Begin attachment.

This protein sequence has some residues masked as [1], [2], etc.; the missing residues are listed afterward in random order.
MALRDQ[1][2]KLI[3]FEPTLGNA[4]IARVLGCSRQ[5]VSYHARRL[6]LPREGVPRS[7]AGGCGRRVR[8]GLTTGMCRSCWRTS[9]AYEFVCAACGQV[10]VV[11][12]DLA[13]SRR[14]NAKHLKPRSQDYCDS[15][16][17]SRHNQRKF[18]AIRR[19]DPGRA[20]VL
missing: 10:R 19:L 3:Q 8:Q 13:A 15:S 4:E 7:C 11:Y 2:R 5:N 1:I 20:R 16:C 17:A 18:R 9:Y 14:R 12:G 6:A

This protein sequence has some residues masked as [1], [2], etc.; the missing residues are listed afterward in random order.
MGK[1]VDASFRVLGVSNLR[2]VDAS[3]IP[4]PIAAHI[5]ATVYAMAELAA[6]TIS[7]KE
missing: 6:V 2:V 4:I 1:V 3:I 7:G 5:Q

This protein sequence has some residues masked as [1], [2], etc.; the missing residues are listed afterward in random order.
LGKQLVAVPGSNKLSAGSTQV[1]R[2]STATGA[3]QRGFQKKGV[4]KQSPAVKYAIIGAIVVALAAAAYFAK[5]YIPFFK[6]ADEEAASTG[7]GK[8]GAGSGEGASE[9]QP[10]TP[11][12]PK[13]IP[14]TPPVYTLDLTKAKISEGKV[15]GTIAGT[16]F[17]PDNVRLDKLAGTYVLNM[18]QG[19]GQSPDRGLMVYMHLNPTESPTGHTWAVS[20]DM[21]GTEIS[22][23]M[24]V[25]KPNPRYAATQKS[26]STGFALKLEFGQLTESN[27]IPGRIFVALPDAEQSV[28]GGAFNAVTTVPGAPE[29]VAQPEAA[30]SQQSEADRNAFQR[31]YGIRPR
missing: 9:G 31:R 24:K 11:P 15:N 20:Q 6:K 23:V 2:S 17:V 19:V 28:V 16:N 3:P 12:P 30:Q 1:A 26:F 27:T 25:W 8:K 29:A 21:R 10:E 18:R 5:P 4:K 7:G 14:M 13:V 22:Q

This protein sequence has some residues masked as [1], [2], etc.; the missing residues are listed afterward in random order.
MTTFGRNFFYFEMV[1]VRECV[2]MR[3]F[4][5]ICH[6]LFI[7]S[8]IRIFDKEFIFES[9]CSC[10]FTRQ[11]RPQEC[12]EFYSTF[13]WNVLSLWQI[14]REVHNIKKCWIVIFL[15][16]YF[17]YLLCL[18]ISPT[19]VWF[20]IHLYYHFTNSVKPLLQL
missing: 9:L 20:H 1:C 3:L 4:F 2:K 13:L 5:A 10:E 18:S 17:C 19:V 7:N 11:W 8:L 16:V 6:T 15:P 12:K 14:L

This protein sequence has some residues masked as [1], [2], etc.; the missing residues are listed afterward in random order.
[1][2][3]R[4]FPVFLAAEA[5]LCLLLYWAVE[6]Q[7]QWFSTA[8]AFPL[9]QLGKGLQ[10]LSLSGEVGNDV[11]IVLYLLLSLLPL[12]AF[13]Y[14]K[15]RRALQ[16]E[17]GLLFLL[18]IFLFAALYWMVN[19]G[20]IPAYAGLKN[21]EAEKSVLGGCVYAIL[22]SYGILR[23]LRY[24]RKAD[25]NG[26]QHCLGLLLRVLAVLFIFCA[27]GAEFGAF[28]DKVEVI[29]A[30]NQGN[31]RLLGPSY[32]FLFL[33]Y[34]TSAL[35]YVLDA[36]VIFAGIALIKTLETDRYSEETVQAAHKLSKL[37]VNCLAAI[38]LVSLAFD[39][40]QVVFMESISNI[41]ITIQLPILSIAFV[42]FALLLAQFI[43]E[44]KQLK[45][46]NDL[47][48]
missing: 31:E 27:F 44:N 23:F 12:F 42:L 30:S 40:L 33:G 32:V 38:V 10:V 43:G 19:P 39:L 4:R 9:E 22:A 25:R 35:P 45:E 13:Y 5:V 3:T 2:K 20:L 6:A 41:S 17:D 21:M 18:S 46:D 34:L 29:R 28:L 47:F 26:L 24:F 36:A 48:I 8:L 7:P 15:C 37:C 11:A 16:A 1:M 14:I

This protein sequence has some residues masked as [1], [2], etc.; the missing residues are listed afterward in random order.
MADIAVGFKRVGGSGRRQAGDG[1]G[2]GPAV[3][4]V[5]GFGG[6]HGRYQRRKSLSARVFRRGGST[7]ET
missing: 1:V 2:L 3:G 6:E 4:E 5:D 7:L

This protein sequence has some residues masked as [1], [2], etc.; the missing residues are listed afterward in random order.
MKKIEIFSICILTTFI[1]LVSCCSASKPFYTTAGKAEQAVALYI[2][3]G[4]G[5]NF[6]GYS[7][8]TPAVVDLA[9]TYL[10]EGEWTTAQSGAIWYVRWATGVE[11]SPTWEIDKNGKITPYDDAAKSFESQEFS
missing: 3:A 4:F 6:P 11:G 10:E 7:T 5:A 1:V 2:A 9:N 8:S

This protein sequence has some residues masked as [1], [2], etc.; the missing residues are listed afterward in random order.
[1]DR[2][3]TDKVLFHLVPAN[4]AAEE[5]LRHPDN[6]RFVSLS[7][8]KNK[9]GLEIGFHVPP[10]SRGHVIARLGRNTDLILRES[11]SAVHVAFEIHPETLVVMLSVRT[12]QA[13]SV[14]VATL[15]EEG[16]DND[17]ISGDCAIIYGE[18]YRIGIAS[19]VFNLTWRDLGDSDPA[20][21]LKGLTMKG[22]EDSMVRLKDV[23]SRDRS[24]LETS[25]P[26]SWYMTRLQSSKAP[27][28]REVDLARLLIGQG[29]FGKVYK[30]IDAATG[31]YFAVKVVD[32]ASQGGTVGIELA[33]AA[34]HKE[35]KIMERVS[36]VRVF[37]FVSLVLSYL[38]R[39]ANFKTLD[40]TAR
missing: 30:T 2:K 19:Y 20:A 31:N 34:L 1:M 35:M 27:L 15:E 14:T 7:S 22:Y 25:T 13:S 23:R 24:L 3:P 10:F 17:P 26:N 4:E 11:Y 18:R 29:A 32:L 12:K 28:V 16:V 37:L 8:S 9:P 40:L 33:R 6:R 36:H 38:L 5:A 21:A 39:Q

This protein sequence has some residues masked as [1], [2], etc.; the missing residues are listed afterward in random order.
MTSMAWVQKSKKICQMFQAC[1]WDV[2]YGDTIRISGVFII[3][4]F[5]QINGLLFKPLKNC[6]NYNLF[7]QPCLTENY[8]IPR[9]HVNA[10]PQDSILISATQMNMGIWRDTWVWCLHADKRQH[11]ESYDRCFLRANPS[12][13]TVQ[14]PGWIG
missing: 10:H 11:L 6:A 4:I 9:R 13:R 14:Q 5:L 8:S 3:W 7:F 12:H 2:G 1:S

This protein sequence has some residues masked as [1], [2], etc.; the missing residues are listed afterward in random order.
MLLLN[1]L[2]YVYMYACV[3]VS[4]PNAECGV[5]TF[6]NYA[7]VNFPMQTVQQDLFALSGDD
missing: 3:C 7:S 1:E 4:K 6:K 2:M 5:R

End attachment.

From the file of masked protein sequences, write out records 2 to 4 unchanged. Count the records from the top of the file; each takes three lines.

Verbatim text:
This protein sequence has some residues masked as [1], [2], etc.; the missing residues are listed afterward in random order.
MGK[1]VDASFRVLGVSNLR[2]VDAS[3]IP[4]PIAAHI[5]ATVYAMAELAA[6]TIS[7]KE
missing: 6:V 2:V 4:I 1:V 3:I 7:G 5:Q

This protein sequence has some residues masked as [1], [2], etc.; the missing residues are listed afterward in random order.
LGKQLVAVPGSNKLSAGSTQV[1]R[2]STATGA[3]QRGFQKKGV[4]KQSPAVKYAIIGAIVVALAAAAYFAK[5]YIPFFK[6]ADEEAASTG[7]GK[8]GAGSGEGASE[9]QP[10]TP[11][12]PK[13]IP[14]TPPVYTLDLTKAKISEGKV[15]GTIAGT[16]F[17]PDNVRLDKLAGTYVLNM[18]QG[19]GQSPDRGLMVYMHLNPTESPTGHTWAVS[20]DM[21]GTEIS[22][23]M[24]V[25]KPNPRYAATQKS[26]STGFALKLEFGQLTESN[27]IPGRIFVALPDAEQSV[28]GGAFNAVTTVPGAPE[29]VAQPEAA[30]SQQSEADRNAFQR[31]YGIRPR
missing: 9:G 31:R 24:K 11:P 15:N 20:Q 6:K 23:V 2:S 17:V 19:V 28:V 16:N 3:P 12:P 30:Q 1:A 26:F 27:T 25:W 8:K 29:A 21:R 10:E 18:R 5:P 4:K 7:G 14:M 13:V 22:Q

This protein sequence has some residues masked as [1], [2], etc.; the missing residues are listed afterward in random order.
MTTFGRNFFYFEMV[1]VRECV[2]MR[3]F[4][5]ICH[6]LFI[7]S[8]IRIFDKEFIFES[9]CSC[10]FTRQ[11]RPQEC[12]EFYSTF[13]WNVLSLWQI[14]REVHNIKKCWIVIFL[15][16]YF[17]YLLCL[18]ISPT[19]VWF[20]IHLYYHFTNSVKPLLQL
missing: 9:L 20:H 1:C 3:L 4:F 2:K 13:L 5:A 10:E 18:S 17:C 19:V 7:N 11:W 8:L 16:V 6:T 15:P 12:K 14:L